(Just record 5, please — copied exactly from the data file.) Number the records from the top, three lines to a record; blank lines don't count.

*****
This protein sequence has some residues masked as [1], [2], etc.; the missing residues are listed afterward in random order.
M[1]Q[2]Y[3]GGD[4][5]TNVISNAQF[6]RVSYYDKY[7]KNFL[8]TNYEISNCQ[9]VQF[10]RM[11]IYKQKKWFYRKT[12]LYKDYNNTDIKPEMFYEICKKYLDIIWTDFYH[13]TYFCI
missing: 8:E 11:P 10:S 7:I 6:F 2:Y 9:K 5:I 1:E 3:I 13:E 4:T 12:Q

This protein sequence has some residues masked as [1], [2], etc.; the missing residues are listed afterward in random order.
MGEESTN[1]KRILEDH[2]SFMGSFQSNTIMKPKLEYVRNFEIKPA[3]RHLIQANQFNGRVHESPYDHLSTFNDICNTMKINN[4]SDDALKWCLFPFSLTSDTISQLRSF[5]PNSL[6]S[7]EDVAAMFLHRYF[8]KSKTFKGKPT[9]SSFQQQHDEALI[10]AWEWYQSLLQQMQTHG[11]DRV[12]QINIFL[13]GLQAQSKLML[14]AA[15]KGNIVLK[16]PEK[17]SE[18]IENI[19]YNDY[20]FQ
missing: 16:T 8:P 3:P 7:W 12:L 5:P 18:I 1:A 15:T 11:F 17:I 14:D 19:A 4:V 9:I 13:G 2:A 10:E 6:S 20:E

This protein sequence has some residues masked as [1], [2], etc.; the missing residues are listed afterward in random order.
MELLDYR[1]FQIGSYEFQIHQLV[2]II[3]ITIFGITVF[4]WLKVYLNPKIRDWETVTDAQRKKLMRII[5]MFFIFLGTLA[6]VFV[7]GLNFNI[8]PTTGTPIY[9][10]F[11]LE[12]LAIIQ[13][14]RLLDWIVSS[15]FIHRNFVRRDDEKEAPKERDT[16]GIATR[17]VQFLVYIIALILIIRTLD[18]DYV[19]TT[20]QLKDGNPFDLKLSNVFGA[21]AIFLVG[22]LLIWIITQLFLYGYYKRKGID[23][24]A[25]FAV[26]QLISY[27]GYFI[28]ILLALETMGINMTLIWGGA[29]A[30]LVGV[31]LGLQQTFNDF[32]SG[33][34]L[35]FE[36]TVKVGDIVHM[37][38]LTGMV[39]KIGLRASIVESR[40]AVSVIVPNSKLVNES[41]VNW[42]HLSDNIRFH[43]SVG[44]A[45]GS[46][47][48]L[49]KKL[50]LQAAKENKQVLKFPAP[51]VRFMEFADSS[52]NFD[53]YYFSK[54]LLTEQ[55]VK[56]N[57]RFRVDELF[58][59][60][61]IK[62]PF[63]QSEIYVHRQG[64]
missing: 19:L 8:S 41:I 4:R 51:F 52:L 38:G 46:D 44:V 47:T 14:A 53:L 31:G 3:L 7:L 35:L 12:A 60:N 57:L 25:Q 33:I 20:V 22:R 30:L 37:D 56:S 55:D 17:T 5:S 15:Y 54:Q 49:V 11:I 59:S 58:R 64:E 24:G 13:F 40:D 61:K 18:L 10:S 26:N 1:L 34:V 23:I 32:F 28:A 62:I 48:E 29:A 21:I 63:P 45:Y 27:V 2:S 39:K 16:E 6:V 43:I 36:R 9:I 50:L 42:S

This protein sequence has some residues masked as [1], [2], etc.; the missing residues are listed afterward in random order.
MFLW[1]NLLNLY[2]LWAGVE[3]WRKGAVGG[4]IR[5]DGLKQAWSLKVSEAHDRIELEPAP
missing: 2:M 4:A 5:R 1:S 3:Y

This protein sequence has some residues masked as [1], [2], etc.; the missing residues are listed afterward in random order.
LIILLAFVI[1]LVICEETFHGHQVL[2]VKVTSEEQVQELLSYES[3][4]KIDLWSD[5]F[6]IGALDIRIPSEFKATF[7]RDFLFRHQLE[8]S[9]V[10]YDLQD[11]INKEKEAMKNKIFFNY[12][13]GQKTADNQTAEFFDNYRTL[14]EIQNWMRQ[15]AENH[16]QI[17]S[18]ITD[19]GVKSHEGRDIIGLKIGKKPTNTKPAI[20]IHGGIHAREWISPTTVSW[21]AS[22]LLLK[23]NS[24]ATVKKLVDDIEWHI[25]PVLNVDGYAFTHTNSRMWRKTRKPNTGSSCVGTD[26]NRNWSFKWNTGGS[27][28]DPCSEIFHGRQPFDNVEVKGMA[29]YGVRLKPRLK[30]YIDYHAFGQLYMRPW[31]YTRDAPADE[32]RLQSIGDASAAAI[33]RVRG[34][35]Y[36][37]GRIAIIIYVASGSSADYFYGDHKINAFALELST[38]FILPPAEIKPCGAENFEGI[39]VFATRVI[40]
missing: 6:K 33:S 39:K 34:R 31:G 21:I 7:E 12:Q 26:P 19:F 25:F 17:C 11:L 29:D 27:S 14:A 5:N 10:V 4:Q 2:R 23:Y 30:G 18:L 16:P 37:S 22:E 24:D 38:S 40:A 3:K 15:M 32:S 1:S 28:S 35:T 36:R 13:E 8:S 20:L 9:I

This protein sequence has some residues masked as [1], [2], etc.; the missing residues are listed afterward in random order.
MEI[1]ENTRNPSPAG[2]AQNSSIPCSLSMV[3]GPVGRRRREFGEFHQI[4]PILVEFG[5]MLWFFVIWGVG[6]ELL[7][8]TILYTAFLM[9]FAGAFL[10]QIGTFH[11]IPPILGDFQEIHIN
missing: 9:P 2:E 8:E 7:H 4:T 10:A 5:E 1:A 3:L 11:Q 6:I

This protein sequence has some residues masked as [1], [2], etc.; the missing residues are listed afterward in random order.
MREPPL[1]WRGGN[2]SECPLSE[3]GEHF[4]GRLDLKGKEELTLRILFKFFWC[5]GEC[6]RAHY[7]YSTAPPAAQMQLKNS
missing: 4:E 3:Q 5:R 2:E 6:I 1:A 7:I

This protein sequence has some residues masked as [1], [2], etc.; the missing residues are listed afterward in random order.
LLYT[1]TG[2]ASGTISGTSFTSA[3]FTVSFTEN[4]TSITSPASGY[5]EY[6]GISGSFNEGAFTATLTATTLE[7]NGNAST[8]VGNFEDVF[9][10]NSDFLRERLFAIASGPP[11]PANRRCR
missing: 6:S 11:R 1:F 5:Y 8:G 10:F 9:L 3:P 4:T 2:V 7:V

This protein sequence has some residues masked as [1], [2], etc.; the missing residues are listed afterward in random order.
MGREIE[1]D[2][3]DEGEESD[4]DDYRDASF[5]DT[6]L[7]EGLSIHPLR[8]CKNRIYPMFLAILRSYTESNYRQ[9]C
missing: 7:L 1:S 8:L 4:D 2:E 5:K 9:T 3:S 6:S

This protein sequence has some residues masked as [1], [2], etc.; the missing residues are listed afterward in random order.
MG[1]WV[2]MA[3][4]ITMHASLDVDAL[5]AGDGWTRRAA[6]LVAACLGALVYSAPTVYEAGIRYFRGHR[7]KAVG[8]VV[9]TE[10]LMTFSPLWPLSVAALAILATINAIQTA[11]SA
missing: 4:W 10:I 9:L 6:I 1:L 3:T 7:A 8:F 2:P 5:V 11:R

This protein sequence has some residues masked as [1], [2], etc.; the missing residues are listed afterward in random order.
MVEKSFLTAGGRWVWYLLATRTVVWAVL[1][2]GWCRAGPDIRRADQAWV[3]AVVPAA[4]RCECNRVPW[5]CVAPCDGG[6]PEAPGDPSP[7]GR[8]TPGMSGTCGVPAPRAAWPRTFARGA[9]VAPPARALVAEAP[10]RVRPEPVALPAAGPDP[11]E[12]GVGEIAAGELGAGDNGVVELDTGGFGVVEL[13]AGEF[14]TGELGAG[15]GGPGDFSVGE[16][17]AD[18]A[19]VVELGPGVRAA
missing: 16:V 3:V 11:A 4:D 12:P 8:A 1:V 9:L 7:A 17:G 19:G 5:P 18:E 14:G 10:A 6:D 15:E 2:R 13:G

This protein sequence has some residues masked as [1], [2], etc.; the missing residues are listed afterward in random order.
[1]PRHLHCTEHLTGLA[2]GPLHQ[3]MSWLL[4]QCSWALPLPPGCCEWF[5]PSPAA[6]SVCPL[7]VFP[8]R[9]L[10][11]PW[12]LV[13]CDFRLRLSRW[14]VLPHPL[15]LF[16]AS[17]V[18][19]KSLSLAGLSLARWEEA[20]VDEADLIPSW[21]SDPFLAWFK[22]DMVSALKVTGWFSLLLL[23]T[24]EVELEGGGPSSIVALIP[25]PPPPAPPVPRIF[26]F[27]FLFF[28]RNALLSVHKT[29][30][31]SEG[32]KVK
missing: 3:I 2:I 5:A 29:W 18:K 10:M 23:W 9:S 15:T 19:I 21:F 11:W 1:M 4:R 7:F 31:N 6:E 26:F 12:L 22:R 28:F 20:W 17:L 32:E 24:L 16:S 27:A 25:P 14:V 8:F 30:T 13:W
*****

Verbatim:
This protein sequence has some residues masked as [1], [2], etc.; the missing residues are listed afterward in random order.
LIILLAFVI[1]LVICEETFHGHQVL[2]VKVTSEEQVQELLSYES[3][4]KIDLWSD[5]F[6]IGALDIRIPSEFKATF[7]RDFLFRHQLE[8]S[9]V[10]YDLQD[11]INKEKEAMKNKIFFNY[12][13]GQKTADNQTAEFFDNYRTL[14]EIQNWMRQ[15]AENH[16]QI[17]S[18]ITD[19]GVKSHEGRDIIGLKIGKKPTNTKPAI[20]IHGGIHAREWISPTTVSW[21]AS[22]LLLK[23]NS[24]ATVKKLVDDIEWHI[25]PVLNVDGYAFTHTNSRMWRKTRKPNTGSSCVGTD[26]NRNWSFKWNTGGS[27][28]DPCSEIFHGRQPFDNVEVKGMA[29]YGVRLKPRLK[30]YIDYHAFGQLYMRPW[31]YTRDAPADE[32]RLQSIGDASAAAI[33]RVRG[34][35]Y[36][37]GRIAIIIYVASGSSADYFYGDHKINAFALELST[38]FILPPAEIKPCGAENFEGI[39]VFATRVI[40]
missing: 6:K 33:S 39:K 34:R 31:G 21:I 7:E 12:Q 26:P 19:F 25:F 17:C 11:L 29:D 27:S 14:A 5:N 10:V 4:Q 2:R 23:Y 30:G 18:L 16:P 37:S 22:E 24:D 38:S 40:A 3:K 15:M 32:S 1:S 28:S 35:T 36:R 13:E 8:S 20:L 9:I